Friday, May 31, 2013

Suburban Roulette

Adultery with Jiffy-pop hairdos and webbed-weave lawn chairs, all filmed on location in the subdivisions of scenic Wooddale, Illinois.
 Herschell Gordon Lewis made a lot of weird, crappy movies, but Suburban Roulette is a different kind of sordid trash -- basically, it's The Ice Storm, but thirty years earlier on a hundredth of the budget. You know as soon as screen darkness and silence give way to the montage of split-levels and a faux-Sammy Davis Jr. theme song ("Let's swap partners/Here's the game/Subur-ban rou-lette") hit the screen. It gets even better once the ultra-snarky female narration kicks in: "They do things differently in suburbia and it's the differences that make suburbia what it is. Remember: It's Monday morning -- it takes a couple days to get everybody back to the right house."

Suburban Roulette pulls into focus with the Fisher family moving to their new suburban home, in hopes that the change of scenery will do them good--or, as Mr. Fisher tells Mrs. Fisher, "No more booze for me and no more boyfriends for you!" This should always be pronounced with your only child standing directly between the two of you and looking utterly unphased by the discussion.

As you can imagine, that doesn't last long once the Fishers fall in with their neighbors, the Elstons and the Conleys. The Elstons are the real fun couple in the neighborhood: disdainful tramp "Mattress Back Margo" and her husband, leering blond stud Ron. But they've got the only pool in the subdivision and they know how to have a good time. Or, as Margo purrs to Mr. Fisher, "I'd like to invite you to our house next Saturday. I assure you we won't have hamburgers." And so the swinging begins.

Martini-fueled pool parties abound, as Ron starts banging the lacquer-haired Mrs. Fisher in unoccupied bedrooms while Mr. Fisher sweats a lot and passes the time getting wasted with self-loathing lush Fran Conley. Mrs. Conley resembles later-era drinky Judy Garland in full housewife drag, which may be why the Conley's eldest son is already a vicious little queen at age 12. He already snitches Scotch and orders the other children around in games of  "Let's play mommy and daddy... Now I've just come home from work. First you make me a drink, then you make you one."

Mrs. Fisher keeps asking Ron if he loves her. Ron is that guy who you knew was a sleaze, but who you were still attracted to, who'd smoove you and after a few poolside cocktails (or greyhounds and a record collection) you'd find yourself thinking maybe he really liked you after all... 

Afterward, the narrator smirks: "By now Bert is just sober enough to feel sorry for himself" and take a few swings at Mrs. Fisher, rant and then cry, while she pats her disarrayed beehive and rolls her eyes.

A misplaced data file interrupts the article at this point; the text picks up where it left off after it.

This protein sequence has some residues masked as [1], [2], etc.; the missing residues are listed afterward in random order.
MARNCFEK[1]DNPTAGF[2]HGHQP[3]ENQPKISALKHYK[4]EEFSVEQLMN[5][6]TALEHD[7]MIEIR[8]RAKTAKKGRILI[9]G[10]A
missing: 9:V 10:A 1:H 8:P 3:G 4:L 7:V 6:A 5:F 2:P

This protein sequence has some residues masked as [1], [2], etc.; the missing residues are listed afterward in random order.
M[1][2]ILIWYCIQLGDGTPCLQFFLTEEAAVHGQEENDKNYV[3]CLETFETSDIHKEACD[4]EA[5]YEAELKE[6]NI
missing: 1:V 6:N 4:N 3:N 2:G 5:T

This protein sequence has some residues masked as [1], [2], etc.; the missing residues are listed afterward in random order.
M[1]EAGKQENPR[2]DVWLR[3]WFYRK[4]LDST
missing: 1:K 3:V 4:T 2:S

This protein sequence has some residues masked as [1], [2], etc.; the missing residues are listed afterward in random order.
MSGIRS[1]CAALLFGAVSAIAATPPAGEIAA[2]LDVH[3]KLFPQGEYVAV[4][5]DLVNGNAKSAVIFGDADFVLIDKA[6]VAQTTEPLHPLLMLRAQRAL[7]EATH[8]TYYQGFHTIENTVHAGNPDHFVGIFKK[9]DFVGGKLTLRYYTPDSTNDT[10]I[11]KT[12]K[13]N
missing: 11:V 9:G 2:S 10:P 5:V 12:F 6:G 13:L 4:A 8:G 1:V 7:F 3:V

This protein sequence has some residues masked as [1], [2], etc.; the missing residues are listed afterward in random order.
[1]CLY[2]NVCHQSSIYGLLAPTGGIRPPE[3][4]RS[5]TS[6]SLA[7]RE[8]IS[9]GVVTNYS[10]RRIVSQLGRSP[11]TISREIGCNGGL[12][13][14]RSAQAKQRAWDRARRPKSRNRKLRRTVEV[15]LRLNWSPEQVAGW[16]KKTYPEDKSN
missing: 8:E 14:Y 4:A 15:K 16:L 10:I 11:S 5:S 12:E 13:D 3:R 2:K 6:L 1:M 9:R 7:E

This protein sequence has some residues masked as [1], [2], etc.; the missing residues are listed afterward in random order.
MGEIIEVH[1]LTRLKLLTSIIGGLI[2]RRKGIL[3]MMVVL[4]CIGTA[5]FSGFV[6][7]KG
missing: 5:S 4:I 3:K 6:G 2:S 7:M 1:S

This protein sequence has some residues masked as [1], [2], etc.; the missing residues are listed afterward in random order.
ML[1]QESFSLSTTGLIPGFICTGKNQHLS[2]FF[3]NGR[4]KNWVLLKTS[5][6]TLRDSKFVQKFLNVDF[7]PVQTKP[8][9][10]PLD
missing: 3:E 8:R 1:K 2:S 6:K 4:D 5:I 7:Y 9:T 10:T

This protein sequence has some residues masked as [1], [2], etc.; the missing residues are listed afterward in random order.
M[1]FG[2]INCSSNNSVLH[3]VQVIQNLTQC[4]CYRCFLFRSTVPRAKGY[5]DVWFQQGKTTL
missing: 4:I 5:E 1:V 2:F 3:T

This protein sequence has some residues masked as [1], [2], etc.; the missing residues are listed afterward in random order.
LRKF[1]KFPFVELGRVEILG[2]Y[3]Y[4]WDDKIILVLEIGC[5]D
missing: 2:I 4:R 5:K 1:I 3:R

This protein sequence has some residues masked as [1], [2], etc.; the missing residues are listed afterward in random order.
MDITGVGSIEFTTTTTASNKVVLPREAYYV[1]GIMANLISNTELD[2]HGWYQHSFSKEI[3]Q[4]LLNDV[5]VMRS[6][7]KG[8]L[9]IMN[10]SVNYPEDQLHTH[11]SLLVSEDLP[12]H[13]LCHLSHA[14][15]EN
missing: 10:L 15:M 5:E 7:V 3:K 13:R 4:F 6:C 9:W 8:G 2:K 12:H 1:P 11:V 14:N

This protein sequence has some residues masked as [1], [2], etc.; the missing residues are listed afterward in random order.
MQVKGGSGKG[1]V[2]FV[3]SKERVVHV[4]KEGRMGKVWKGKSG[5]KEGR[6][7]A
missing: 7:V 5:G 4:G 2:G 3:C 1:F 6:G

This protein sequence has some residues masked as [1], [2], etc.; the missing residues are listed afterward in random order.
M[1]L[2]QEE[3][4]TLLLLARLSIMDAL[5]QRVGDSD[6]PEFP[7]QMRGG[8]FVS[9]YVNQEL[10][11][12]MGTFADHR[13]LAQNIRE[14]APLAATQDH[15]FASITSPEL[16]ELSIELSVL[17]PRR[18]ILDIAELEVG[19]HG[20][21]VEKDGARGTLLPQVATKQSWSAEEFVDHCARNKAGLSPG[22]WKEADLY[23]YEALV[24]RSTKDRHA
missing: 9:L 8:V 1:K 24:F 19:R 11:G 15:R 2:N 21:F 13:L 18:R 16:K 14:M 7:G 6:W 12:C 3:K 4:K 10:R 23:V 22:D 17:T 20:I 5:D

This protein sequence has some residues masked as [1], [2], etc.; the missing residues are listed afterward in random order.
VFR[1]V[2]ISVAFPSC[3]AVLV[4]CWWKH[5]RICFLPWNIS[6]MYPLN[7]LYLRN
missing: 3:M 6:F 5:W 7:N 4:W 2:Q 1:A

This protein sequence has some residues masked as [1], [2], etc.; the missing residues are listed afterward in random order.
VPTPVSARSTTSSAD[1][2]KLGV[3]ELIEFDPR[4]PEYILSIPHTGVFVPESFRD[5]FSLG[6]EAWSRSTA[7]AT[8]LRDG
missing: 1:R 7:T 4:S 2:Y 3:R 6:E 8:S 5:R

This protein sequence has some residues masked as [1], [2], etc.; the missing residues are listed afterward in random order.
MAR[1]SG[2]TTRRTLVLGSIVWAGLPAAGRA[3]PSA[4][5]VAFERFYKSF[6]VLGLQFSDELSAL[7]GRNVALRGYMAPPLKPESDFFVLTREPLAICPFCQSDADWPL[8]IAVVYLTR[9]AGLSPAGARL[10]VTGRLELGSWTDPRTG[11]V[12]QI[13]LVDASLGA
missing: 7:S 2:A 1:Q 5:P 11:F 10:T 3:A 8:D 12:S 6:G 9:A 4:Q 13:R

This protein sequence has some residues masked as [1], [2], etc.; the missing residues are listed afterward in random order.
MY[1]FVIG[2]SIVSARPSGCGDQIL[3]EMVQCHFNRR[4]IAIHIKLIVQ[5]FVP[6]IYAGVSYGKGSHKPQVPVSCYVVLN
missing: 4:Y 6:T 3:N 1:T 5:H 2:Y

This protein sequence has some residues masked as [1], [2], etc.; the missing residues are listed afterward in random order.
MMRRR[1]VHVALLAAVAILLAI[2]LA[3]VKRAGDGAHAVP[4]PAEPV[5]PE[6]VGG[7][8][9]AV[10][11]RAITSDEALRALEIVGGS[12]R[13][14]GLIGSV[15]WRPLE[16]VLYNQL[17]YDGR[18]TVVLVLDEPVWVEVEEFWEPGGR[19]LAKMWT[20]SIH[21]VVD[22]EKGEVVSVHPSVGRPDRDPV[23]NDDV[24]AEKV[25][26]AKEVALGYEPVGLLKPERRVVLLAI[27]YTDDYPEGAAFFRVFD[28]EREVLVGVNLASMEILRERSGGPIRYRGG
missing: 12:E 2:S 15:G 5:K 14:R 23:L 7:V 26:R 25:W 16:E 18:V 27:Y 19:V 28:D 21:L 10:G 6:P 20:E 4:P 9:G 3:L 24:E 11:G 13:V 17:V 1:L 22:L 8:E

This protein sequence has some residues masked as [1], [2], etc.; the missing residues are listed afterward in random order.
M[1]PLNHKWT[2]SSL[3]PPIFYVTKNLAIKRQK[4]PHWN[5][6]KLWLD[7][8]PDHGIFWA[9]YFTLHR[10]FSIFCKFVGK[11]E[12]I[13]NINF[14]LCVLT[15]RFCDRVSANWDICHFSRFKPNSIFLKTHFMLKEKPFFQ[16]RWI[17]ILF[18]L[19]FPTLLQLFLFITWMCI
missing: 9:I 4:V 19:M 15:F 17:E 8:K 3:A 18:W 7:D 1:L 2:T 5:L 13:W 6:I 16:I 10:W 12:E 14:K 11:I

Throughout, Mattress-Back Margo hangs around suburban kitchen in showgirl outfits, wears dangling diamante earrings and Liz Taylor coiffures to backyard barbecues, sips her drink, looks bored and humps anything who comes within a three-foot radius. As she points out, "I'm sorry, sometimes my pendulum just swings the wrong way."
"But it never stops swinging, does it?"
"No. It never does."

Vickie Miles aka Allison Lousie Downe, who plays Margo, exudes jaded sexuality -- not surprising, given that her previous films included Bunny Yeager and Blaze Starr, The Beast That Killed Women and Pagan Island, as well as her leading role in Goldilocks and the Three Bares, billed as "the first nudie musical." But it is surprising that this was Downe's last acting role -- previously she had written the screenplays for Lewis' Blood Feast and his brilliant She-Devils on Wheels. A true Renaissance woman. 
This was also the last film of Tony McCabe aka Ron, who died in a car accident shortly after shooting. It's too bad: The guy had some actual talent for making crappy dialogue sound real and a sleazy, amoral character charming and attractive.

It doesn't take long for the Elstons to break out with the toy roulette wheel, the key parties, the blindfolds and begin spouse-swapping in earnest. Then we've got hangovers and a lot of people saying "I have to talk to you." Followed by "All of the beautiful dreams we had, well, they just aren't going to happen. We've got four kids to take care of and we'll never get out of debt." There's bullet bras and boxer shorts on ugly bedspreads, there's strip poker and shag rugs, there's a fistfight under the sprinklers, there's too much other trash to list here.

 Suburban Roulette closes with the title card admonition: "This story is fictitious. If you know of any resemblance to any living person, please keep your mouth shut." I. Wouldn't. Dream. Of. It.

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